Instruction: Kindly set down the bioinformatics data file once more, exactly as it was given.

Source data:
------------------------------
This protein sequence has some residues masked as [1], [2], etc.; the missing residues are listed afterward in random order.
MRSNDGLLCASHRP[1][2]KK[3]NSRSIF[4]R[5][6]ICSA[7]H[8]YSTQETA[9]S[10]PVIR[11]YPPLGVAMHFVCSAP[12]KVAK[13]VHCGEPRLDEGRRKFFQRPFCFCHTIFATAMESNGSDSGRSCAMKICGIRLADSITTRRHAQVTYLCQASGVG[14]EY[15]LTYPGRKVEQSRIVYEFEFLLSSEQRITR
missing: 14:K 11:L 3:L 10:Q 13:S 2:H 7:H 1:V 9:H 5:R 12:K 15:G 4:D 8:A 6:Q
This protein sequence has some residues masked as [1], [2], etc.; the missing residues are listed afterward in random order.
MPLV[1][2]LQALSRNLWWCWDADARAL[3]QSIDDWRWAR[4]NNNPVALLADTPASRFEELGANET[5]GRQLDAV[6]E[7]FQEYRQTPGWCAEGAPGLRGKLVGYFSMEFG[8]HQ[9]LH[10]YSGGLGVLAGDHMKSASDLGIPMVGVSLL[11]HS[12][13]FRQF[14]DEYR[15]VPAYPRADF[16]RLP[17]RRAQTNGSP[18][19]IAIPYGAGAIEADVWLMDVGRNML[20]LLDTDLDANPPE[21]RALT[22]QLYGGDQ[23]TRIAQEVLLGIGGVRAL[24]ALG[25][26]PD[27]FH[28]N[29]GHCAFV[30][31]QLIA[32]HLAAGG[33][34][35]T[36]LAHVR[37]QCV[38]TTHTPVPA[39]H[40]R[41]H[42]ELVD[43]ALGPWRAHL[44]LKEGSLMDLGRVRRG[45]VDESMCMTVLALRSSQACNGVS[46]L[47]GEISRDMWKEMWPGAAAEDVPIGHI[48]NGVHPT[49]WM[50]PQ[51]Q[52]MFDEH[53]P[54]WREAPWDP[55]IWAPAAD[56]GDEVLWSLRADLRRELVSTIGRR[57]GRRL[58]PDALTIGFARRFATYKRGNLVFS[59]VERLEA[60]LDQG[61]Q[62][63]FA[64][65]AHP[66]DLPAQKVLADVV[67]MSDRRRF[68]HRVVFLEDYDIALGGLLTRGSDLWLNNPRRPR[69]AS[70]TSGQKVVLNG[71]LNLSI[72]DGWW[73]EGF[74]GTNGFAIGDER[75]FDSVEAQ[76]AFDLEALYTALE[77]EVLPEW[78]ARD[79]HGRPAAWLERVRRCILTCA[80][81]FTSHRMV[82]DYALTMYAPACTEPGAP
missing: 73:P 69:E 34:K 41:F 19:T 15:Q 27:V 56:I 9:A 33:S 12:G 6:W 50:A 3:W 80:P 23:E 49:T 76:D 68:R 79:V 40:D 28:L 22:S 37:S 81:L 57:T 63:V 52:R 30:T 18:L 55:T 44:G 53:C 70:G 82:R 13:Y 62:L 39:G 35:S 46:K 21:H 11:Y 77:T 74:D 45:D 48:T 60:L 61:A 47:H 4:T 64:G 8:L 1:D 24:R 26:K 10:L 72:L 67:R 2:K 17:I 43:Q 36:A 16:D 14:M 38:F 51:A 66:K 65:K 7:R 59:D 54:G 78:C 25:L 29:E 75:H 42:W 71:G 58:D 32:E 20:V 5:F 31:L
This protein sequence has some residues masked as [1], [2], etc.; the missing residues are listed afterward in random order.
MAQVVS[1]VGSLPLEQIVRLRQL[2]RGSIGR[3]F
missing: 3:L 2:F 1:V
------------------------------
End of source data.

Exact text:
This protein sequence has some residues masked as [1], [2], etc.; the missing residues are listed afterward in random order.
MRSNDGLLCASHRP[1][2]KK[3]NSRSIF[4]R[5][6]ICSA[7]H[8]YSTQETA[9]S[10]PVIR[11]YPPLGVAMHFVCSAP[12]KVAK[13]VHCGEPRLDEGRRKFFQRPFCFCHTIFATAMESNGSDSGRSCAMKICGIRLADSITTRRHAQVTYLCQASGVG[14]EY[15]LTYPGRKVEQSRIVYEFEFLLSSEQRITR
missing: 14:K 11:L 3:L 10:Q 13:S 2:H 7:H 1:V 9:H 5:R 12:K 15:G 4:D 8:A 6:Q
This protein sequence has some residues masked as [1], [2], etc.; the missing residues are listed afterward in random order.
MPLV[1][2]LQALSRNLWWCWDADARAL[3]QSIDDWRWAR[4]NNNPVALLADTPASRFEELGANET[5]GRQLDAV[6]E[7]FQEYRQTPGWCAEGAPGLRGKLVGYFSMEFG[8]HQ[9]LH[10]YSGGLGVLAGDHMKSASDLGIPMVGVSLL[11]HS[12][13]FRQF[14]DEYR[15]VPAYPRADF[16]RLP[17]RRAQTNGSP[18][19]IAIPYGAGAIEADVWLMDVGRNML[20]LLDTDLDANPPE[21]RALT[22]QLYGGDQ[23]TRIAQEVLLGIGGVRAL[24]ALG[25][26]PD[27]FH[28]N[29]GHCAFV[30][31]QLIA[32]HLAAGG[33][34][35]T[36]LAHVR[37]QCV[38]TTHTPVPA[39]H[40]R[41]H[42]ELVD[43]ALGPWRAHL[44]LKEGSLMDLGRVRRG[45]VDESMCMTVLALRSSQACNGVS[46]L[47]GEISRDMWKEMWPGAAAEDVPIGHI[48]NGVHPT[49]WM[50]PQ[51]Q[52]MFDEH[53]P[54]WREAPWDP[55]IWAPAAD[56]GDEVLWSLRADLRRELVSTIGRR[57]GRRL[58]PDALTIGFARRFATYKRGNLVFS[59]VERLEA[60]LDQG[61]Q[62][63]FA[64][65]AHP[66]DLPAQKVLADVV[67]MSDRRRF[68]HRVVFLEDYDIALGGLLTRGSDLWLNNPRRPR[69]AS[70]TSGQKVVLNG[71]LNLSI[72]DGWW[73]EGF[74]GTNGFAIGDER[75]FDSVEAQ[76]AFDLEALYTALE[77]EVLPEW[78]ARD[79]HGRPAAWLERVRRCILTCA[80][81]FTSHRMV[82]DYALTMYAPACTEPGAP
missing: 73:P 69:E 34:K 41:F 19:T 15:Q 27:V 56:I 9:A 33:S 12:G 6:W 50:A 3:W 80:P 23:E 49:T 76:D 68:R 79:V 40:D 28:L 22:S 37:S 81:L 57:T 63:V 52:R 30:T 18:L 55:T 44:G 53:C 70:G 82:R 13:Y 62:L 39:G 35:S 46:K 21:H 11:Y 77:T 74:D 45:D 48:T 60:L 61:A 47:H 4:T 64:G 8:L 1:D 24:R 26:K 10:L 72:L 67:R 2:K 17:I 43:Q 36:A 16:D 14:M 38:F 51:A 66:K 65:K 7:R 59:D 54:G 78:C 25:L 29:E 75:H 42:W 71:G 58:D 32:E 20:V 5:F 31:L
This protein sequence has some residues masked as [1], [2], etc.; the missing residues are listed afterward in random order.
MAQVVS[1]VGSLPLEQIVRLRQL[2]RGSIGR[3]F
missing: 3:L 2:F 1:V